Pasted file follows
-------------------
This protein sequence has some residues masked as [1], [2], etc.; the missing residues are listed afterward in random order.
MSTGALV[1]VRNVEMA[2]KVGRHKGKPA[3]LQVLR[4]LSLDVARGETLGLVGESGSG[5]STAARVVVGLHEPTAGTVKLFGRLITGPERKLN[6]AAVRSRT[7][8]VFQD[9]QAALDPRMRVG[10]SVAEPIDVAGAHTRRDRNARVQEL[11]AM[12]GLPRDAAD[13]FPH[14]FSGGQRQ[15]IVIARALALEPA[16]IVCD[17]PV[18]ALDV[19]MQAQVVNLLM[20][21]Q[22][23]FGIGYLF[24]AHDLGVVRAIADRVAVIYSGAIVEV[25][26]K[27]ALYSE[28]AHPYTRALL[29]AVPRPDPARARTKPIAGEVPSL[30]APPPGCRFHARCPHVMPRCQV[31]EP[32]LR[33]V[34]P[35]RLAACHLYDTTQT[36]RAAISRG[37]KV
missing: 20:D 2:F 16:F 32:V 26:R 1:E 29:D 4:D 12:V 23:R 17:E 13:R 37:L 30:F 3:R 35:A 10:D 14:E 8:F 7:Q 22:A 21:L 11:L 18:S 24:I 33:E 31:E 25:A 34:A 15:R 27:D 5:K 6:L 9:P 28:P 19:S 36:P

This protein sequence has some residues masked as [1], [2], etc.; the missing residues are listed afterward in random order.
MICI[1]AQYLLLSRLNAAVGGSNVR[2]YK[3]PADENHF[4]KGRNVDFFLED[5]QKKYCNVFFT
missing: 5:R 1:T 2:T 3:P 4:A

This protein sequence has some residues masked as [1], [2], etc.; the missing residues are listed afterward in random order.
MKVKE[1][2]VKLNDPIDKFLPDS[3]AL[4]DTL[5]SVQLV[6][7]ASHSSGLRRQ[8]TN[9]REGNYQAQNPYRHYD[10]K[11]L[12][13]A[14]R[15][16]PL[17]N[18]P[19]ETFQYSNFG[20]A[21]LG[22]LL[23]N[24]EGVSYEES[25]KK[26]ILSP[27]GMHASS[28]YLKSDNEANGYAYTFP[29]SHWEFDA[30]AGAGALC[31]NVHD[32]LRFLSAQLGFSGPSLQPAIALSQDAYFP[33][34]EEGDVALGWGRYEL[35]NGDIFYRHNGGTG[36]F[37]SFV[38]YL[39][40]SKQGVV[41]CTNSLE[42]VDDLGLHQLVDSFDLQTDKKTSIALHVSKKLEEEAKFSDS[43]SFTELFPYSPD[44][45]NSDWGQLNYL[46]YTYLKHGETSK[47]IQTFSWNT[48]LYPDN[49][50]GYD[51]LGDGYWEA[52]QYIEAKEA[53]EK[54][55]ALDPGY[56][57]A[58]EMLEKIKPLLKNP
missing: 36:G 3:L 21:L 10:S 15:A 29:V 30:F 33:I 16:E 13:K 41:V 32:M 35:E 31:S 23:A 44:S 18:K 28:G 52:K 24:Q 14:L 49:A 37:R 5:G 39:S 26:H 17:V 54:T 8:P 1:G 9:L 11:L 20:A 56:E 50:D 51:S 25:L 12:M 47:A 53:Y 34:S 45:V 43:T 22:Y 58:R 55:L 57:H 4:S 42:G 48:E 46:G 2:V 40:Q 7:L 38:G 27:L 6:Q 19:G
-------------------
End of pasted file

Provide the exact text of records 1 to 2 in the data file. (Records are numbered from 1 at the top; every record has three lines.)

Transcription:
This protein sequence has some residues masked as [1], [2], etc.; the missing residues are listed afterward in random order.
MSTGALV[1]VRNVEMA[2]KVGRHKGKPA[3]LQVLR[4]LSLDVARGETLGLVGESGSG[5]STAARVVVGLHEPTAGTVKLFGRLITGPERKLN[6]AAVRSRT[7][8]VFQD[9]QAALDPRMRVG[10]SVAEPIDVAGAHTRRDRNARVQEL[11]AM[12]GLPRDAAD[13]FPH[14]FSGGQRQ[15]IVIARALALEPA[16]IVCD[17]PV[18]ALDV[19]MQAQVVNLLM[20][21]Q[22][23]FGIGYLF[24]AHDLGVVRAIADRVAVIYSGAIVEV[25][26]K[27]ALYSE[28]AHPYTRALL[29]AVPRPDPARARTKPIAGEVPSL[30]APPPGCRFHARCPHVMPRCQV[31]EP[32]LR[33]V[34]P[35]RLAACHLYDTTQT[36]RAAISRG[37]KV
missing: 20:D 2:F 16:F 32:V 26:R 1:E 29:D 4:D 12:V 23:R 17:E 13:R 37:L 30:F 3:R 35:A 10:D 14:E 8:F 7:Q 22:A 21:L 11:L 18:S 24:I 33:E 31:E 25:A 34:A 15:R 27:D 5:K 6:L 9:P 28:P 19:S 36:P

This protein sequence has some residues masked as [1], [2], etc.; the missing residues are listed afterward in random order.
MICI[1]AQYLLLSRLNAAVGGSNVR[2]YK[3]PADENHF[4]KGRNVDFFLED[5]QKKYCNVFFT
missing: 5:R 1:T 2:T 3:P 4:A